What will the future of industrial mass production look like?

How much more work needs to be done manually? The author believes that with the popularization of intelligent industrialization, the robot industrial revolution will be closer and closer to us: many manual production jobs will be eliminated and replaced by intelligent robots with greater productivity and effective production cost control.

The global automation trend is accelerating, and the biggest problem facing China’s manufacturing industry will be the impact brought by machine intelligence and automation. In the foreseeable future, the robotics industry will integrate with big data, mobile communications, etc., and a robotics industry system based on service innovation may come soon.


Robots appearing in factories is not new. They have become indispensable in nearly every manufacturing sector, from automotive to semiconductors. Electric-car company Tesla Inc. has a new plan in Fremont, California, to use 160 highly flexible industrial robots to assemble about 400 vehicles a week. Whenever a new car chassis arrives at the next position of the assembly line, multiple robots will surround it and work together. The robot is able to switch tools autonomously using a robotic arm to complete a variety of tasks. For example, the same robot can install seats, replace equipment, apply adhesive and put windshields in place. According to the International Federation of Robotics, global shipments of industrial robots increased by more than 60% between 2000 and 2012, with total sales in 2012 of approximately $28 billion. By far the fastest growing market in the world is China, where robotic installations grew at an annual rate of about 25% between 2005 and 2012.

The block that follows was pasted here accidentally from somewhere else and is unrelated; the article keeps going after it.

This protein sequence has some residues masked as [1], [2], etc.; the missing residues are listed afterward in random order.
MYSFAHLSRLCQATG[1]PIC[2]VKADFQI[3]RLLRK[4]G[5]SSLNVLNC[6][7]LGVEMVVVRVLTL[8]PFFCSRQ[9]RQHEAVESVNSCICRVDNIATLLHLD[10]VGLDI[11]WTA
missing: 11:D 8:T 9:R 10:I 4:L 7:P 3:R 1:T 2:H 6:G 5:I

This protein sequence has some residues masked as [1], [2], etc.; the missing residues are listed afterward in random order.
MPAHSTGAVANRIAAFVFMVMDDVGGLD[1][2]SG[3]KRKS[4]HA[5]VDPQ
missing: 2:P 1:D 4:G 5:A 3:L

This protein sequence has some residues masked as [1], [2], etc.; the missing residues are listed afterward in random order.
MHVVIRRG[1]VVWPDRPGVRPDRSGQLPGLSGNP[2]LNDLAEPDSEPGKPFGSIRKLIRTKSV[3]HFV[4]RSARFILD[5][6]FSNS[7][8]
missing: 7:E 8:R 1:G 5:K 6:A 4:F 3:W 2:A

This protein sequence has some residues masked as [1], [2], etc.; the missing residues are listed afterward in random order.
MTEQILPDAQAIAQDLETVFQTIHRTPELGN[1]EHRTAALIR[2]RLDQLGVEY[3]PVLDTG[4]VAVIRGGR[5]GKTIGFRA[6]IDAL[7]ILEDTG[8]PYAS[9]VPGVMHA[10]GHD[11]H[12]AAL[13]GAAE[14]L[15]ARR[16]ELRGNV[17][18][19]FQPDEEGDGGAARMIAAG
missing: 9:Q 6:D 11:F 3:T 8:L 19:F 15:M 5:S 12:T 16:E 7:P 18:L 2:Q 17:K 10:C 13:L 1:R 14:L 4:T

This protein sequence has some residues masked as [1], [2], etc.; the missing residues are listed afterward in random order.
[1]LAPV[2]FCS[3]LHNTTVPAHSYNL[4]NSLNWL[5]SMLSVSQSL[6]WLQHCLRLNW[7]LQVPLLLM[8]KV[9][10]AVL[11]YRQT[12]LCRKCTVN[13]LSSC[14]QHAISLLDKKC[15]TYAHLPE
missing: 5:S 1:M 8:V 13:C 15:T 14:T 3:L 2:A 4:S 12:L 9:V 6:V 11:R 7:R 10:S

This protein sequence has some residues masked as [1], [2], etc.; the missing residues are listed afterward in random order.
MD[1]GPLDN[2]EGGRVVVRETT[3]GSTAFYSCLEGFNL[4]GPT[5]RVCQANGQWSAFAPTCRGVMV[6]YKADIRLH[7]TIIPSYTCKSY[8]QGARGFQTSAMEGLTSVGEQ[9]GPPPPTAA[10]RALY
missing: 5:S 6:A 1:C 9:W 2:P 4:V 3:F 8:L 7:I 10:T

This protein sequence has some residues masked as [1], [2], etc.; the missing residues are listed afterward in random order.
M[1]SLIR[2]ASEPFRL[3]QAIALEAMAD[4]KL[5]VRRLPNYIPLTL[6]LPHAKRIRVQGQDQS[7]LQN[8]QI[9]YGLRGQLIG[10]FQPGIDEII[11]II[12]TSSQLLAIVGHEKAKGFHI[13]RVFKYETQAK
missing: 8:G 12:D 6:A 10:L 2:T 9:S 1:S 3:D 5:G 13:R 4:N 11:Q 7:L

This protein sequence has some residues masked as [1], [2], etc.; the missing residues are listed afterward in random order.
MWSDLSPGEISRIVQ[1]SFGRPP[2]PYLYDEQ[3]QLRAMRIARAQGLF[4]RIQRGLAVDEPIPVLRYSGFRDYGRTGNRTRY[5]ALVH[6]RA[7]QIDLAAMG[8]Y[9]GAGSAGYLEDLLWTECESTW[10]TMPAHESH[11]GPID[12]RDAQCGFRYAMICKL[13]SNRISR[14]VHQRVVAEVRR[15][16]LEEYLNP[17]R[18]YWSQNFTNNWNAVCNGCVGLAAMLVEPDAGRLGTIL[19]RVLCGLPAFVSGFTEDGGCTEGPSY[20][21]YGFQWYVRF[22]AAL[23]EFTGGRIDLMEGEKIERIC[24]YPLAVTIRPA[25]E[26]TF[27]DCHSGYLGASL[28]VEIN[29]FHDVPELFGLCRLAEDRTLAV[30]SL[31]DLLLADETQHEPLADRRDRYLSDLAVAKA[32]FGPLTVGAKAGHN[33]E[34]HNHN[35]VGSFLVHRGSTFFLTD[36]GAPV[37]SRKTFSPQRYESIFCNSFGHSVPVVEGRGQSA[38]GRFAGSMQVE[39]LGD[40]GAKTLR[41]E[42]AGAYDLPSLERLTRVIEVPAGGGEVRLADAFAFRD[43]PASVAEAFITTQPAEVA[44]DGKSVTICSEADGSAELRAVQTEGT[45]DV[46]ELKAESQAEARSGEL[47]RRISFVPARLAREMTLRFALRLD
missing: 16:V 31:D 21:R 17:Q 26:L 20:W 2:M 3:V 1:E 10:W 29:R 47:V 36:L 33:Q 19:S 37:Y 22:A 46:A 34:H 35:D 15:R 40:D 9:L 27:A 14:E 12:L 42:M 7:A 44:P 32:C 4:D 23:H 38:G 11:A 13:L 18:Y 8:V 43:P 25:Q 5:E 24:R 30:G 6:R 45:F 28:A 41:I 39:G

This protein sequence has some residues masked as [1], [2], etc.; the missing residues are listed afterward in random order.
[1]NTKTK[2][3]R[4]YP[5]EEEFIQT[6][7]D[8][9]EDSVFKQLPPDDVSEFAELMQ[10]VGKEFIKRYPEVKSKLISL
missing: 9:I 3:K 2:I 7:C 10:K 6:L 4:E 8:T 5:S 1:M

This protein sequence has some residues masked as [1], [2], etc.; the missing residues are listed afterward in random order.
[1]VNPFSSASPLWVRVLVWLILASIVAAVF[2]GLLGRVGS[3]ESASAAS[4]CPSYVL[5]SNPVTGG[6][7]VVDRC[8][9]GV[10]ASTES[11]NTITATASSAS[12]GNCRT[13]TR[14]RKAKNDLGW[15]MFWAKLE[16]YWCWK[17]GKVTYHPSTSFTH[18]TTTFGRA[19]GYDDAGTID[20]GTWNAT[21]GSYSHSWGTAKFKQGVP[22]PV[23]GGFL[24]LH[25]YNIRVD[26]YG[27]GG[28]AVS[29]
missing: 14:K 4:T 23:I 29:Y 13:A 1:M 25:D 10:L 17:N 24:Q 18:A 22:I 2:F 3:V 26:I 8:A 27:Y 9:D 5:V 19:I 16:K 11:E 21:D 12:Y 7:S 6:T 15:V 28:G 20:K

At present, industrial robots also have their limitations. They can only repeat instructions in a simple and regular manner, that is to say, they have not yet reached the so-called “intelligence”. For example, in the process of moving boxes, only the transportation from point A to point B can be completed. If an accidental drop occurs on the way, the industrial robot cannot automatically recognize and pick up the goods to continue the transportation. Today, the singleness of work of industrial robots is also one of the limitations. It is difficult to customize and complete several different solutions according to customer needs on the same production line. It can be seen that the real “intelligent production” has not yet been achieved, which is also the pursuit of industrial robots.

KUKA robot marching towards Industry 4.0

On August 26, 2015, KUKA, the world’s leading robot company, landed in the body welding engineering exhibition area of ​​the 11th Shanghai International Automobile Manufacturing Technology, Equipment and Materials Exhibition (AMTS 2015) in 2015, displaying the most advanced products and technologies.

This time, KUKA brought a robotic welding and gluing application workstation composed of three robots to the exhibition to showcase flexible automation solutions. Among them is KUKA’s latest heavy-duty robot FORTEC series KR360 R2830, which demonstrates the grabbing and handling of body-in-white parts. The QUANTEC series KR210 R2700 extra, specially developed for the automotive industry, is an excellent demonstration of welding and gluing applications for body-in-white parts.